Instead of me droning on in an effort to introduce my students to the decade and the author, I gave them a mini research project on Monday. Each of their table groups got one facet of the 1960s, researched it Monday and part of Tuesday (turning their research into a Google Slides show as they worked), and then they presented the information back to their classmates who took notes. If you'd like to see their work, head over to my website and look for the Pop Culture Phenomenon (1960s) (click hyperlink to go directly there). There, you'll be able to see each period's work combined into one mega-slideshow. The kids were really into learning about this important decade in American history. Special shout out to Connor in period one who brought in a Diet Pepsi bottle from the 1960s! How interesting!!!



Not only did this research introduce us to the setting of the story, but it started to help us answer our essential question: how are people affected by their environments/settings? We'll be referring to this question a lot as we read the novel and use it to guide our study of characterization. This week, we started working on a character grid where students wrote down physical and character traits for each of the characters we meet. We'll be referring to this grid a lot over the next couple of weeks as we write character development paragraphs, ultimately showing us if the characters are static (don't emotionally change) or dynamic (go through an important emotional change).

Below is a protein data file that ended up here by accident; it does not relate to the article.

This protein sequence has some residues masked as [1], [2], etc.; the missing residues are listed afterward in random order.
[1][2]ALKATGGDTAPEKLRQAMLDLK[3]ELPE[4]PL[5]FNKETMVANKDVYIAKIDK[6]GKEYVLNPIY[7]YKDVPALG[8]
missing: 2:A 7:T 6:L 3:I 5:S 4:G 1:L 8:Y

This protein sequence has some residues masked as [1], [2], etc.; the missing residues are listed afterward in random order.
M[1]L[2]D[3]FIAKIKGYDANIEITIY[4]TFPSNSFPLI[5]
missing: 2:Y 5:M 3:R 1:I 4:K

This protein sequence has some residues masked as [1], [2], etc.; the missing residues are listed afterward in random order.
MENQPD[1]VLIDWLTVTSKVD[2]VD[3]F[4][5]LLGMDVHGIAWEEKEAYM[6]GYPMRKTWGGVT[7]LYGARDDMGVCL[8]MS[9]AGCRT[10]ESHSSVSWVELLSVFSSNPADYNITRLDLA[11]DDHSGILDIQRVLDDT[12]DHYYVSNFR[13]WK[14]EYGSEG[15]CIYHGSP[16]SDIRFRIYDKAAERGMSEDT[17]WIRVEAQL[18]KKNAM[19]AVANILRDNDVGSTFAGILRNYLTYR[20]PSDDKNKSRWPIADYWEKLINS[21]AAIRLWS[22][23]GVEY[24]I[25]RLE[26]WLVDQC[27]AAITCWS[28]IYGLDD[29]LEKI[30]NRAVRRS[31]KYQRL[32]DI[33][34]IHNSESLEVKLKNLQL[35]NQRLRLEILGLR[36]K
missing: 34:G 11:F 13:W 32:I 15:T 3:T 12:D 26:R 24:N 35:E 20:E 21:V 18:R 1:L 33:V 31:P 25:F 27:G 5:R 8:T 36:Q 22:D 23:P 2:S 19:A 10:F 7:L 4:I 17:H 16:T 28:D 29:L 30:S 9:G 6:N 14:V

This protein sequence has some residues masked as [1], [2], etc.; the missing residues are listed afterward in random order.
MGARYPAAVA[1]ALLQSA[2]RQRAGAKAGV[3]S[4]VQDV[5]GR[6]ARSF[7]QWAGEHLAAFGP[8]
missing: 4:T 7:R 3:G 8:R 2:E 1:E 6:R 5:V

We'll also be looking at the vocabulary of "The Outsiders". I've broken the book into six pieces (two-chapter chunks) and students will receive a list of ten words for those two chapters on Monday or Tuesday of that week. Day 1, I read the words to my classes and they repeat them back to me, I give them the part of speech (they write this down), and they listen to the definition and a sample "show-me-you-know" sentence. They then go through their list and rate their knowledge of the word before they've really worked with it. They also define the words. Day 2 is when students write their own "show-me-you-know" sentences and rate their knowledge of the word after they've studied their vocab more in depth. Thursdays are quiz review days, which means we're playing the ever-popular study game, Kahoot! My students are really enjoying this game and don't even realize that they're having fun while they're studying. It's a win-win! Friday's are quiz days. I'm trying a new way of giving quizzes where students match words with definitions and then to a sample sentence on Google Forms. Once they submit their quiz, an extension called "Flubaroo" grades it for them (and me) and emails students back their score with each question noted as correct or incorrect. This instant feedback gives students either a pat on the back for good work or reminds them to spend a little more time studying and asking questions.